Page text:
OpenPGP data in the CERT RR

Simon Josefsson jas at
Wed Aug 7 03:08:01 CEST 2002

"John A. Martin" <jam at> writes:

>>>>>> "Simon" == Simon Josefsson
>>>>>> "Re: OpenPGP data in the CERT RR"
>>>>>>  Tue, 06 Aug 2002 14:25:42 +0200
>     Simon> Header-sender ("From:") shouldn't be rewritten, I think,
>     Simon> and is a suitable guess.  SMTP envelope sender is pretty
>     Simon> useless, yes.
> Many outgoing mail relays will munge From: <foobar at> into
> <foobar at>.  That is just one example used by many who you might
> find reluctant to accept that they shouldn't be doing it.  

Then the key needs to be stored at to be found.

This kind of munging can probably improve the situation, as not
everyone will store the data at (assuming foo is
just one machine out of many, on a campus).

> Besides, there are a lot of misguided mailers out there.  An
> X-something header field would however be likely to be munged only
> in an effort to interfere specifically with the PGP operation.
> For completeness one might well be lead to consider other originator
> header fields, such as "Reply-To" fields.  It would seem that the
> complexities of dealing with munged, falsified, or alternate forms may
> not be worthwhile compared to the simplicity of an X-something header
> field.

If the From: line isn't good enough to find the certificate, it won't
work.  If the sender wants to make sure the receiver can find the
certificate, she can include it or include an URL to its exact
location.  Or use the correct From: line.

> Besides the problems faced by users who do not necessarily have full
> control of the header-sender fields that may be present in their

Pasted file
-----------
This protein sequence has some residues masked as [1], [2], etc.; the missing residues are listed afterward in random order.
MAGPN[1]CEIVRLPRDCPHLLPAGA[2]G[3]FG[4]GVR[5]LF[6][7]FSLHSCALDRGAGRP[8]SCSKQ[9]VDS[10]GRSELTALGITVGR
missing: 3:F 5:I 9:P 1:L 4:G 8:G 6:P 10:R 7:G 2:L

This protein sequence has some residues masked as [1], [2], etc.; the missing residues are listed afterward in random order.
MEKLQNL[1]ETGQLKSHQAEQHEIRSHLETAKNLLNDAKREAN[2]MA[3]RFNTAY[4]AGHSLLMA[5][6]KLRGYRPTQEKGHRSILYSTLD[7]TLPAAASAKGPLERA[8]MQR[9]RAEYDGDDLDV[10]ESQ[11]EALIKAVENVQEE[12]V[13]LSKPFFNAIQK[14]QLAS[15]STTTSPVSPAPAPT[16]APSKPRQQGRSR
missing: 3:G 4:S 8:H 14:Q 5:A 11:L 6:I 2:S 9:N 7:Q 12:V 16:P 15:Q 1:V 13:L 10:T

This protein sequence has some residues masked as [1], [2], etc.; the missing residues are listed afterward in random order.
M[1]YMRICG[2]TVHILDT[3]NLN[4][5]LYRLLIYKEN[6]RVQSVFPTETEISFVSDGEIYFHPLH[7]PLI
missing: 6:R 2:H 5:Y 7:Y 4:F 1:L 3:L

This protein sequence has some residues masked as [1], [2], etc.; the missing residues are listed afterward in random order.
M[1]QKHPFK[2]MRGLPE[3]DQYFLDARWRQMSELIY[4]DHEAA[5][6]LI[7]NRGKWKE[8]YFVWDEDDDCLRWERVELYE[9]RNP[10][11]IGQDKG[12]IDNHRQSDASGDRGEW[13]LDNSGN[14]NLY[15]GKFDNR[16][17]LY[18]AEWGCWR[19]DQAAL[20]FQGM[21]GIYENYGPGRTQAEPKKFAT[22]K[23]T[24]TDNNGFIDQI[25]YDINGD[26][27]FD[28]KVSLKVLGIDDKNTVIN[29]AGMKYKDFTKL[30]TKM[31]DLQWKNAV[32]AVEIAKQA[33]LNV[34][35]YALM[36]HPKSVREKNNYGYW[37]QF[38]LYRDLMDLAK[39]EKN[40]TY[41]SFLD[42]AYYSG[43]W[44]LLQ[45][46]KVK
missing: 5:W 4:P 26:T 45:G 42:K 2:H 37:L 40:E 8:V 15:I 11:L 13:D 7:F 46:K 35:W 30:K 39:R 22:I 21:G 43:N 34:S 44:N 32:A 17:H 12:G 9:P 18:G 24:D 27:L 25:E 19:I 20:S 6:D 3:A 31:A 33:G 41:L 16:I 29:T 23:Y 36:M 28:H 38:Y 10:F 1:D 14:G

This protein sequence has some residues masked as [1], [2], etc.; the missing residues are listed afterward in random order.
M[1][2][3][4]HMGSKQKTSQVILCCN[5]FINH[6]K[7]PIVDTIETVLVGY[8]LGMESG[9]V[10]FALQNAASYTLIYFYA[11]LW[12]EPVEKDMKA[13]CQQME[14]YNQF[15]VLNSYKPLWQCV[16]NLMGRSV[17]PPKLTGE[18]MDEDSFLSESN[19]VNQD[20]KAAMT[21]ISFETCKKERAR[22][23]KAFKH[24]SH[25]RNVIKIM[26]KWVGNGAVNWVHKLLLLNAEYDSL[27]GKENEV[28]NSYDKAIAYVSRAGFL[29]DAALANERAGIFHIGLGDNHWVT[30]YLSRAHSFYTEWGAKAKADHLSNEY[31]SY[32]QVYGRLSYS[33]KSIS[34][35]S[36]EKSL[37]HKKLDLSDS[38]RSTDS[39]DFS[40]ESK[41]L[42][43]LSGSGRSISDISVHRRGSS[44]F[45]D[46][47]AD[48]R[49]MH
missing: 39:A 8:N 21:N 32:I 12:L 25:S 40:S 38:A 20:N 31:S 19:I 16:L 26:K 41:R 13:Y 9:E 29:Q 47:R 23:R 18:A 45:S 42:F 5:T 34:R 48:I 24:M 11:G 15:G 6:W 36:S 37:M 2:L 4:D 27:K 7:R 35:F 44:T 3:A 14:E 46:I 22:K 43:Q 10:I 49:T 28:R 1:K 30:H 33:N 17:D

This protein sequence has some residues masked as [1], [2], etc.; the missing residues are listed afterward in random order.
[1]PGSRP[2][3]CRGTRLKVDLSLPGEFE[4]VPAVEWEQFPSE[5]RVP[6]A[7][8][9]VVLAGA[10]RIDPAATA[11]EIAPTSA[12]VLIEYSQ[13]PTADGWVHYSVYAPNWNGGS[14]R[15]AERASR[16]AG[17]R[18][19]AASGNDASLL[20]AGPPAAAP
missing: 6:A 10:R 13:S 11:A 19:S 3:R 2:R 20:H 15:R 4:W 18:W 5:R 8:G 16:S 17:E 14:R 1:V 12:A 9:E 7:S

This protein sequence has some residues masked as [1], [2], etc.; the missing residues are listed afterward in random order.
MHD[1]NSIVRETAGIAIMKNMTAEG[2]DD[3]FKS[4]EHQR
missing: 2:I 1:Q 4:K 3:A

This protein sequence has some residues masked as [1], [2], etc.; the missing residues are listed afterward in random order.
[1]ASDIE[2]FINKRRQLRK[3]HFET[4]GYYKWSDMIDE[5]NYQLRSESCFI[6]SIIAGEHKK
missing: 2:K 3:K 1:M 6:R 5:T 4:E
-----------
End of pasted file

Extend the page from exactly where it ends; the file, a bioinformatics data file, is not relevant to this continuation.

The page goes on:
> mails, consider those who may use a multitude of sender addresses.
> Besides encouraging a proliferation of PGP user IDs it seems contrary
> to the _privacy_ part of PGP to encourage folks to carry a user ID for
> each and every domain from which they may want to send PGP mail.  How
> should a contract worker, for example, explain to his clients that
> they will have less convenient access to his keys because he chooses
> not to list all his clients' domains on his PGP key.

You don't need to use it.  I only noticed it would work for me, since
I control my own domain.  I don't think I'm alone in this regard, so
others benefit from it too.  It doesn't solve all problems, but it is
convenient in some situations.

> It might avoid a lot of problems to designate an optional mail header
> field in the sense of Section 3.6.8 of rfc2822 rather than to overload
> existing mail header fields to carry information for purposes other
> than the purposes those fields already serve.

Actually, wouldn't it make more sense to include a "preferred
keyserver" option in the OpenPGP message instead?  That would solve
the same problem, and even work in non-email situations.

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